Blair flies in for peace mission

Tony Blair today touched down in the Bangladeshi capital, Dhaka, for the first leg of a six-day diplomatic mission to the subcontinent, warning that he had "no blueprint for peace" in the disputed territory of Kashmir.

Tony Blair today touched down in the Bangladeshi capital, Dhaka, for the first leg of a six-day diplomatic mission to the subcontinent, warning that he had "no blueprint for peace" in the disputed territory of Kashmir.

After meeting the Bangladeshi prime minister, Khaleda Zia, Mr Blair is expected to travel on to India and Pakistan in an effort to cool a crisis, which is at the point of boiling over between the two nuclear powers.

Before landing at Dhaka, Mr Blair told journalists travelling on the chartered plane that the dispute over Kashmir was a "very serious issue with potentially far reaching and damaging consequences if the tension gets out of hand".

"I can't solve the Kashmir problem just by going to India and Pakistan. But I hope by putting views on behalf of everybody in the international community, we can have a calming influence," he added.

"The most important thing is to try to exert as strong a calming influence as possible on a situation that is obviously potentially very serious in its consequences for the stability of the region, and of the wider world," the prime minister said.

Mr Blair, during talks with Mrs Zia, urged Bangladesh to contribute troops to the international stablisation force in Afghanistan.

He said: "We would like to see [Bangladesh] as part of the stabilisation force in Afghanistan."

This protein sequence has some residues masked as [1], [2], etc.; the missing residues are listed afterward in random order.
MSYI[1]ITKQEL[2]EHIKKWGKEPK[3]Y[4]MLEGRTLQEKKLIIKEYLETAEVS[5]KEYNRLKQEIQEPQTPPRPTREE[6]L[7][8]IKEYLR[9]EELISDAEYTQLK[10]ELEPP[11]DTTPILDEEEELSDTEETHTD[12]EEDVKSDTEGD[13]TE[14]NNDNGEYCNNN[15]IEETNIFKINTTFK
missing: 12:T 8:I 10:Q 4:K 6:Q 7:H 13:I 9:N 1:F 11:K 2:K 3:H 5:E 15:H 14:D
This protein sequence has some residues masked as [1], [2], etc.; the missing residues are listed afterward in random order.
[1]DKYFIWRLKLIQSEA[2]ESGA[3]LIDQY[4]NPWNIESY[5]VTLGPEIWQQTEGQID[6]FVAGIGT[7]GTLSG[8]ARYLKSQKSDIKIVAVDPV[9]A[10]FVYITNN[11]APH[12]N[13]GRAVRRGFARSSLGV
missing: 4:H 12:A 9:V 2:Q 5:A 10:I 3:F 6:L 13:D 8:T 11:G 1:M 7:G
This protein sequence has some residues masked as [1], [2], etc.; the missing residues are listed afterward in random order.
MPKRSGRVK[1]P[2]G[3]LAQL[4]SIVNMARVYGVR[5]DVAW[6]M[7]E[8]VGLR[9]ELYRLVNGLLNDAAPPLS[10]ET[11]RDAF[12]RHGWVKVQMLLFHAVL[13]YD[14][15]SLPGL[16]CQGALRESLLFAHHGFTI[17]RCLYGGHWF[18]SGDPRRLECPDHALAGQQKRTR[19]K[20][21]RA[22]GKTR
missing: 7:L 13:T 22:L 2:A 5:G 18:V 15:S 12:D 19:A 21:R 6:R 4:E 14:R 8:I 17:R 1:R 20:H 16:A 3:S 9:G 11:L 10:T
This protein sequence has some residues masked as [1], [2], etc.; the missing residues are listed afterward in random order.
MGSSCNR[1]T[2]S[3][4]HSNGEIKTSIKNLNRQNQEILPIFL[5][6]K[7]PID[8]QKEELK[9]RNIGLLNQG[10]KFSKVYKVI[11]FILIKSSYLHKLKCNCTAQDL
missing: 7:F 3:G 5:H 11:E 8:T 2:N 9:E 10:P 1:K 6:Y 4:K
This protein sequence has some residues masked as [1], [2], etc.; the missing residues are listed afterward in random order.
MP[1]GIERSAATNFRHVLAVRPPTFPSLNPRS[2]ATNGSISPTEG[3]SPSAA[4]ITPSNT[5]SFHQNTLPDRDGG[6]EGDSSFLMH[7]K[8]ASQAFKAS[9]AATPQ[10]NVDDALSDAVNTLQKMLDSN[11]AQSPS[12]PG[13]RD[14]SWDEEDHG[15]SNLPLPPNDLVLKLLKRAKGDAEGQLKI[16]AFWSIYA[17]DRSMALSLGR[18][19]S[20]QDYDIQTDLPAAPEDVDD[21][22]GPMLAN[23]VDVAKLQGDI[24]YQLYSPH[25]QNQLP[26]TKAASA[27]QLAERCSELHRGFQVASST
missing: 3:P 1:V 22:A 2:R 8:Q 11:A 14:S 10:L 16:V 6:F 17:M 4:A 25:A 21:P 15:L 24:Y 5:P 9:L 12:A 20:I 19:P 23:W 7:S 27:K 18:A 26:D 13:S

"Having led this mission, as far as we are concerned it is important to have regional partners to take a share of the burden sharing in the future.

"I am sure it is right to have Muslim countries involved," Mr Blair said.

Mr Blair added that "over time" Britain wanted to reduce its own commitment to the international stabilisation force and "allow others to step in".

Mr Blair also told reporters that he had conducted a long telephone conversation with the US president, George Bush, before embarking on his long-planned mission to south Asia.

The prime minister's visit to Bangladesh, while primarily concerned with the international situation, will also take in British aid to the country, which is one of the biggest recipients of international humanitarian relief.

Speaking on board the plane, Mr Blair also touched on the euro, saying Britain could no longer adopt a "head in the sand" attitude to the single currency, but stressed that the government's policy on the euro had not changed since its launch on January 1.

Mr Blair went on: "We have got to prepare for it, but the eventual decision is for the British people.

"I think the important thing to recognise is that for 12 out of 15 of the European Union countries it is now there. It's the currency people are using in their daily lives."

Asked why he is in favour in principle of joining, Mr Blair said it offered the "potential for stability".

However, he added: "But there has to be convergence for us to make the single currency work for Britain."

His comments are bound to be seized upon by the Tories as further evidence of the government trying to "bounce" Britain into euro membership.

Mr Blair will meet the Indian prime minister, Atal Behari Vajpayee, and Pakistan's president, Pervez Musharraf, over the next few days, although advance details of the itinerary are not being publicly disclosed for security considerations.


Matthew Tempest, political correspondent

The GuardianTramp

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